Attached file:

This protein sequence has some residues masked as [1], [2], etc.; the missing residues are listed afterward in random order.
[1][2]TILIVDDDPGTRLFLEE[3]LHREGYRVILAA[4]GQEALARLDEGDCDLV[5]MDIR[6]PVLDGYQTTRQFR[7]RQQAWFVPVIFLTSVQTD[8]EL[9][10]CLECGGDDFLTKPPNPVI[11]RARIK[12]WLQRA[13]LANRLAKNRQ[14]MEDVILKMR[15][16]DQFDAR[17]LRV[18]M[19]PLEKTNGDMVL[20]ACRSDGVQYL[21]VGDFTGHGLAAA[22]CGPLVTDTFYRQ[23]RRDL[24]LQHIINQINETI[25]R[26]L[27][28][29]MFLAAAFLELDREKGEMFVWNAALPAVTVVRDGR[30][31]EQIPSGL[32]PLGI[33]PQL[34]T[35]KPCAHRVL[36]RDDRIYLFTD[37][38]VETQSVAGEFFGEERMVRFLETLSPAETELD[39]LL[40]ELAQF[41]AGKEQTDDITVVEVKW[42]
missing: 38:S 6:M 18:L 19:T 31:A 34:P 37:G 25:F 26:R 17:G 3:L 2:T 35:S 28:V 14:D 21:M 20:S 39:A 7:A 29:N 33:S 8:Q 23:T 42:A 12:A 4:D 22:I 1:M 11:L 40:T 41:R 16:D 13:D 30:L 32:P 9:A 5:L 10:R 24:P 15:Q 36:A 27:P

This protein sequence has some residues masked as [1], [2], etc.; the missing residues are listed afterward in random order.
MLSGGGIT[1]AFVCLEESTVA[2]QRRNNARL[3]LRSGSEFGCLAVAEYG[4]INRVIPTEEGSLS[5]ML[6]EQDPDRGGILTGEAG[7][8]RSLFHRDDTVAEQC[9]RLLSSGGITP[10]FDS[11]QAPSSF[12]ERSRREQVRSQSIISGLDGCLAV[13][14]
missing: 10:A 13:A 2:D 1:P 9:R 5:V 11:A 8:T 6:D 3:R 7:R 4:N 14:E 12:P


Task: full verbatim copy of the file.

This protein sequence has some residues masked as [1], [2], etc.; the missing residues are listed afterward in random order.
[1][2]TILIVDDDPGTRLFLEE[3]LHREGYRVILAA[4]GQEALARLDEGDCDLV[5]MDIR[6]PVLDGYQTTRQFR[7]RQQAWFVPVIFLTSVQTD[8]EL[9][10]CLECGGDDFLTKPPNPVI[11]RARIK[12]WLQRA[13]LANRLAKNRQ[14]MEDVILKMR[15][16]DQFDAR[17]LRV[18]M[19]PLEKTNGDMVL[20]ACRSDGVQYL[21]VGDFTGHGLAAA[22]CGPLVTDTFYRQ[23]RRDL[24]LQHIINQINETI[25]R[26]L[27][28][29]MFLAAAFLELDREKGEMFVWNAALPAVTVVRDGR[30][31]EQIPSGL[32]PLGI[33]PQL[34]T[35]KPCAHRVL[36]RDDRIYLFTD[37][38]VETQSVAGEFFGEERMVRFLETLSPAETELD[39]LL[40]ELAQF[41]AGKEQTDDITVVEVKW[42]
missing: 38:S 6:M 18:L 19:T 31:A 34:P 37:G 25:F 26:R 17:G 3:L 2:T 35:S 28:V 14:D 21:M 20:S 39:A 7:A 29:N 33:S 8:Q 23:T 42:A 12:A 4:D 22:I 1:M 11:L 40:T 41:R 16:D 13:D 30:L 32:P 9:A 5:L 10:R 24:P 15:Q 36:A 27:P

This protein sequence has some residues masked as [1], [2], etc.; the missing residues are listed afterward in random order.
MLSGGGIT[1]AFVCLEESTVA[2]QRRNNARL[3]LRSGSEFGCLAVAEYG[4]INRVIPTEEGSLS[5]ML[6]EQDPDRGGILTGEAG[7][8]RSLFHRDDTVAEQC[9]RLLSSGGITP[10]FDS[11]QAPSSF[12]ERSRREQVRSQSIISGLDGCLAV[13][14]
missing: 10:A 13:A 2:D 1:P 9:R 5:V 11:A 8:T 6:D 3:R 7:R 4:N 14:E 12:P